In a world where we’re often caught between a mix of not enough information and conflicting information remember this first: YOU are the only expert on yourself. Find your voice and be vocal about your symptoms, needs, and preferences when developing a treatment plan. This sets the foundation for productive relationships with your healthcare team. Your support team may include a variety of professionals including your primary physician, OBGYN, therapist, functional medicine practitioner, acupuncturist, etc. Plus, coping with PMDD may require you to advocate for your needs and set boundaries at work and at home to allow time for self-care.

 4. CREATE a PMDD Self-care Plan

With PMDD, even brushing your teeth and washing your face can feel like climbing a mountain. Perhaps you find yourself starting a new plan with lots of excitement during your follicular phase only to crash and burn when you hit Hell Week. Or maybe you feel stuck and don’t know where to start because there’s too much information and not enough at the same time.


Begin by focusing on one habit at a time and start slow. While these initial changes are powerful, it’s also important to have realistic expectations: it may not “fix” everything. PMDD is a complex condition that requires a team approach and a long-term personalized plan. By building a foundation of self-care, you will create more physical and mental resilience to do the necessary work for healing, including in therapy and in the kitchen.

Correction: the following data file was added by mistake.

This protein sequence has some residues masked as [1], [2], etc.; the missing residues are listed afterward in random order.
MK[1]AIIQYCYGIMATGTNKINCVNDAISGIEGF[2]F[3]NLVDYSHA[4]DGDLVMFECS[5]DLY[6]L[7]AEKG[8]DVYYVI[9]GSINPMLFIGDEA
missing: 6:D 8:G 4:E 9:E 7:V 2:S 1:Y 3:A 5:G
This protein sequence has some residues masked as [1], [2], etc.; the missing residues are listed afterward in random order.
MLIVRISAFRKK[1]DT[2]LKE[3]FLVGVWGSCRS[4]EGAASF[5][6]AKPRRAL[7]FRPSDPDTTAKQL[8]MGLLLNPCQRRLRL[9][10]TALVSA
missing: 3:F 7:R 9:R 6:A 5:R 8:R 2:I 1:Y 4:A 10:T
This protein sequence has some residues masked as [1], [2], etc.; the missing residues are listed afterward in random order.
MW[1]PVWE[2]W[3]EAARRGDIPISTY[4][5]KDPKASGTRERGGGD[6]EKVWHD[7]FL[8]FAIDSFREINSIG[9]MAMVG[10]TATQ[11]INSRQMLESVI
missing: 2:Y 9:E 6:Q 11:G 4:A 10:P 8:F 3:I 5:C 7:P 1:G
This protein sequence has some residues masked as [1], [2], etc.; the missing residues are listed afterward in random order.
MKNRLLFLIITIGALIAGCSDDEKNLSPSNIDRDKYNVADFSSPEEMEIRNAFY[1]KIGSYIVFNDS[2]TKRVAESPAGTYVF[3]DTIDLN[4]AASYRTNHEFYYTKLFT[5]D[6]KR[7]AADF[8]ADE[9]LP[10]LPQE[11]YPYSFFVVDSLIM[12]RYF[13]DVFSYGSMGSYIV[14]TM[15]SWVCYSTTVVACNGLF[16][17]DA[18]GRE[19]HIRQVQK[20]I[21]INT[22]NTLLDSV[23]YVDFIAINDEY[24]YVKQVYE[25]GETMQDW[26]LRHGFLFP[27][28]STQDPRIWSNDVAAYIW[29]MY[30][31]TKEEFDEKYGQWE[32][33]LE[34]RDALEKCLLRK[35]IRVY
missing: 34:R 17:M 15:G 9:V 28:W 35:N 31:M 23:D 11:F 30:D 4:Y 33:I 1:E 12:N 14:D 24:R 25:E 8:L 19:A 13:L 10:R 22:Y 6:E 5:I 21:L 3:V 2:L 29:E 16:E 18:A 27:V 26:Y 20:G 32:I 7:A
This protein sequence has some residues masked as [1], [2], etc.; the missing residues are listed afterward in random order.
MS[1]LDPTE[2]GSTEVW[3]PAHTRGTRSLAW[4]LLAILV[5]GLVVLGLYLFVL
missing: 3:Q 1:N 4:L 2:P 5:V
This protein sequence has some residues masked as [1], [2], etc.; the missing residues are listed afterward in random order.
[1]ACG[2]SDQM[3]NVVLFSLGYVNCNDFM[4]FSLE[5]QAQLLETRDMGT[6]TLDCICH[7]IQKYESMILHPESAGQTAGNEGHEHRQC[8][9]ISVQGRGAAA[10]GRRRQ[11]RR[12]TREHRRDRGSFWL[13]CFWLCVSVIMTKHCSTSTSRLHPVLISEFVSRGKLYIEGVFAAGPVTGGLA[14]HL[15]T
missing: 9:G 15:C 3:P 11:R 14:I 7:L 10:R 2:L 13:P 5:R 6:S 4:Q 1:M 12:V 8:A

Current evidence suggests that people with PMDD experience increased sensitivity to stress during the luteal phase. And it’s not all in your head. There are unique differences in how the brain responds to changes in allopregnanolone and GABA and an altered physiologic response to stress in the hypothalamic pituitary adrenal (HPA axis). Of course, traditional stress management strategies like daily meditation, yoga, deep breathing, and sleep hygiene can all help. Specifically, body-based techniques that help you transition from “fight or flight” mode to “rest and digest” mode may be especially effective. Get back into your body and ground yourself by stimulating the vagus nerve: deep and slow breathing, singing, humming, gargling or a quick blast of cold water on your face.